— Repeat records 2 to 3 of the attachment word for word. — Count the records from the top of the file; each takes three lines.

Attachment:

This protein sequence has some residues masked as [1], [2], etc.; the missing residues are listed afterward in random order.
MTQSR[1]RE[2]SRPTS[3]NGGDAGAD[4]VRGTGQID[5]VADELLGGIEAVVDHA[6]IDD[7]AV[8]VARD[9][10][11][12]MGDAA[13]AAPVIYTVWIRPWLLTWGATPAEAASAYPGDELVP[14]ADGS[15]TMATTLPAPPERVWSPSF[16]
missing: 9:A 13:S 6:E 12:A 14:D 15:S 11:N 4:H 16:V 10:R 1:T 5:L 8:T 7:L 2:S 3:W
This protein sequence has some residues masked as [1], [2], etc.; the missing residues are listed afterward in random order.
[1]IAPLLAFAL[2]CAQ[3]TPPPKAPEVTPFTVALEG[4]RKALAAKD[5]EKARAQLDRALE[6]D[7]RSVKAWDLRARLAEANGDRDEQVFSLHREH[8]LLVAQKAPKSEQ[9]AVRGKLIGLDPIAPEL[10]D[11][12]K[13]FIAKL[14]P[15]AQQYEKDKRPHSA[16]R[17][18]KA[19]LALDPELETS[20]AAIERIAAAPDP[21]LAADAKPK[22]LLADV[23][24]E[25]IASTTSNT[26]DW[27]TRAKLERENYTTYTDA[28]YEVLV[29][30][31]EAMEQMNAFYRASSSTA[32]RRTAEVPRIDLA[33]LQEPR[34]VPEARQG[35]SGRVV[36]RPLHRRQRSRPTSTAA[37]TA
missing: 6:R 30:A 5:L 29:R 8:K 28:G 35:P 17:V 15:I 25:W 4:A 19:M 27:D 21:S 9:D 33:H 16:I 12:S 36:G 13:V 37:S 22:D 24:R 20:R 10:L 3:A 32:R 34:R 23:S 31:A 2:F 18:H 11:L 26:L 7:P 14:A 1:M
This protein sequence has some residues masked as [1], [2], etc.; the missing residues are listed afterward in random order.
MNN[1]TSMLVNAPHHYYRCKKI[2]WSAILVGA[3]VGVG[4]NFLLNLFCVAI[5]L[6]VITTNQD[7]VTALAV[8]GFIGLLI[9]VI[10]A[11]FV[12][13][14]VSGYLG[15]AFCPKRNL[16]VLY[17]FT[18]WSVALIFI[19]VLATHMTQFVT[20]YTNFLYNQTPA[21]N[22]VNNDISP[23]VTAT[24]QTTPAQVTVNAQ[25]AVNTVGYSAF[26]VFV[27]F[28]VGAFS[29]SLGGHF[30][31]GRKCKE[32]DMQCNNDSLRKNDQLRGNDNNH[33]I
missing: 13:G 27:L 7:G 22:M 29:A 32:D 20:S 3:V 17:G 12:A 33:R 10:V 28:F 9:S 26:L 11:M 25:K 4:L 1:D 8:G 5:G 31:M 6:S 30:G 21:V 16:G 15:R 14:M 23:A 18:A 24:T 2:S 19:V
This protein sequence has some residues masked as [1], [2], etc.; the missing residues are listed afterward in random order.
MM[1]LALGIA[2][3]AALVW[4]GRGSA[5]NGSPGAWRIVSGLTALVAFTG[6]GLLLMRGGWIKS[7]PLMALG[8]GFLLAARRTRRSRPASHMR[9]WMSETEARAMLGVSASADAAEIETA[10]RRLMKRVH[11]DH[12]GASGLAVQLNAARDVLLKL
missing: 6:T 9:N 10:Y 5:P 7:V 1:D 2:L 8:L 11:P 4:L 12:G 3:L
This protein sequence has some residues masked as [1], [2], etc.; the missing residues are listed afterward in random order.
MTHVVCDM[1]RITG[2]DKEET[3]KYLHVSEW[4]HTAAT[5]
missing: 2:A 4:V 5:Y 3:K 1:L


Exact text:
This protein sequence has some residues masked as [1], [2], etc.; the missing residues are listed afterward in random order.
[1]IAPLLAFAL[2]CAQ[3]TPPPKAPEVTPFTVALEG[4]RKALAAKD[5]EKARAQLDRALE[6]D[7]RSVKAWDLRARLAEANGDRDEQVFSLHREH[8]LLVAQKAPKSEQ[9]AVRGKLIGLDPIAPEL[10]D[11][12]K[13]FIAKL[14]P[15]AQQYEKDKRPHSA[16]R[17][18]KA[19]LALDPELETS[20]AAIERIAAAPDP[21]LAADAKPK[22]LLADV[23][24]E[25]IASTTSNT[26]DW[27]TRAKLERENYTTYTDA[28]YEVLV[29][30][31]EAMEQMNAFYRASSSTA[32]RRTAEVPRIDLA[33]LQEPR[34]VPEARQG[35]SGRVV[36]RPLHRRQRSRPTSTAA[37]TA
missing: 6:R 30:A 5:L 29:R 8:K 28:G 35:P 17:V 15:I 25:W 4:A 19:M 27:D 21:S 9:D 33:H 16:I 12:S 36:G 13:V 37:S 22:D 24:R 20:R 10:L 3:A 32:R 34:R 23:S 31:A 2:F 18:H 11:L 26:L 7:P 14:A 1:M
This protein sequence has some residues masked as [1], [2], etc.; the missing residues are listed afterward in random order.
MNN[1]TSMLVNAPHHYYRCKKI[2]WSAILVGA[3]VGVG[4]NFLLNLFCVAI[5]L[6]VITTNQD[7]VTALAV[8]GFIGLLI[9]VI[10]A[11]FV[12][13][14]VSGYLG[15]AFCPKRNL[16]VLY[17]FT[18]WSVALIFI[19]VLATHMTQFVT[20]YTNFLYNQTPA[21]N[22]VNNDISP[23]VTAT[24]QTTPAQVTVNAQ[25]AVNTVGYSAF[26]VFV[27]F[28]VGAFS[29]SLGGHF[30][31]GRKCKE[32]DMQCNNDSLRKNDQLRGNDNNH[33]I
missing: 13:G 27:L 7:G 22:M 29:A 32:D 20:S 3:V 17:G 12:A 33:R 10:V 28:F 9:S 26:L 11:M 25:K 4:L 1:D 8:G 5:G 31:M 6:S 30:G 21:V 16:G 15:R 14:M 23:A 18:A 24:T 2:S 19:V